Free Range Certification Specifics

HFAC’s Certified Humane® “Free Range” requirement is 2 sq. ft. per bird. The hens must be outdoors, weather permitting (in some areas of the country, seasonal), and when they are outdoors they must be outdoors for at least 6 hours per day.free range chickens

Our eggs are sourced from Latremore Pine Ridge Farm in Chazy, NY. They will be delivered in insulated foil envelopes with cold packs. SUPPORT RE-USE! Please return the envelopes, cold packs, and egg cartons.

Thanks,
Your Field Goods Team

P.S. For those of you that buy farm raised free range organic eggs, we hope you agree that $5.25 is a great price.

SO Over Winter

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rapiniThis week’s bag features overwintered rapini AKA broccoli rabe. What is overwintering, you ask? Overwintering means the seeds were planted in the fall so that crops can be harvested very early in the spring. With vegetables that have a high sugar content (think parsnips and carrots), this process can make the sugar content skyrocket and produce extra sweet veggies. Broccoli rabe is known for being a little bitter (don’t worry, it’s nothing you did) but that bad rap is undeserved. Here’s an easy preparation method to ensure your rapini is delectable.

The trick is to blanch broccoli rabe in very salty water to bring out the sweeter side. Then braise with lots of garlic and olive oil until the greens are tender. If there are any thicker stems, peel them and blanch first.

Rapini tastes fantastic with sweet stuff so try drizzling with our Condimento vinegar.

Rapini with Potatoesbroccoli rabe with potatoes and sausage

2 potatoes, unpeeled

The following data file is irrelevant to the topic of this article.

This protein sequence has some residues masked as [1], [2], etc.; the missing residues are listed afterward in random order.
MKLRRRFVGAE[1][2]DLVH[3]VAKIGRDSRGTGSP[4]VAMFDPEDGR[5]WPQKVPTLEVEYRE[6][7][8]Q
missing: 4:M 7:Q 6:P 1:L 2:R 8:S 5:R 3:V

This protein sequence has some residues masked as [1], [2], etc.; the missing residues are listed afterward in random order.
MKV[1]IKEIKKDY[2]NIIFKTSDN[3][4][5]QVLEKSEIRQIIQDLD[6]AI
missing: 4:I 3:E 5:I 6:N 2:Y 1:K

1 bunch broccoli rapini
1 tbsp sea salt
5 tbsp extra virgin olive oil
6 large cloves garlic, smashed

Cook potatoes until tender, cool and cut into medium-thin slices. Cut off rapini stems, peel them and cut into 2-inch pieces. Bring a pot of salted water to a rolling boil and add peeled stems and cook over medium-high heat for a minute. Add the greens and cook until tender (3-4 minutes). Drain the greens, reserving a little of the cooking liquid. In a large skillet, sauté olive oil and garlic for a couple minutes. Remove garlic. Raise the heat to medium-high and add the cooked potatoes. Sauté until golden and crispy, about 12 minutes, then transfer to another dish. Add more olive oil, the rapini, and the garlic to the pan over medium-low heat. Sauté until the greens are nicely coated with oil, about 3 minutes. If they appear a little dry, add a little of the reserved cooking water. Return the potatoes to the skillet and toss all together.

 

This Week’s Field Goods Favorite
Overwintered Rapini

rapiniRapini is the spring version of broccoli rabe and considered to be much sweeter! Rapini is only available for a short time in the spring and is very weather sensitive. It’s a get-it-while-you-can veggie! Best way to cook rapini is to chop it up, separate the buds from the rest, drop the stems and leaves into boiling salted water for a few minutes, then add the buds for a quick cook. Drain and toss with garlic and oil.

Rapini and Tomato Wine Sauce Fusilli
Garlic Rapini
4 Healthy Rapini Recipes
How to Make the Perfect Rapini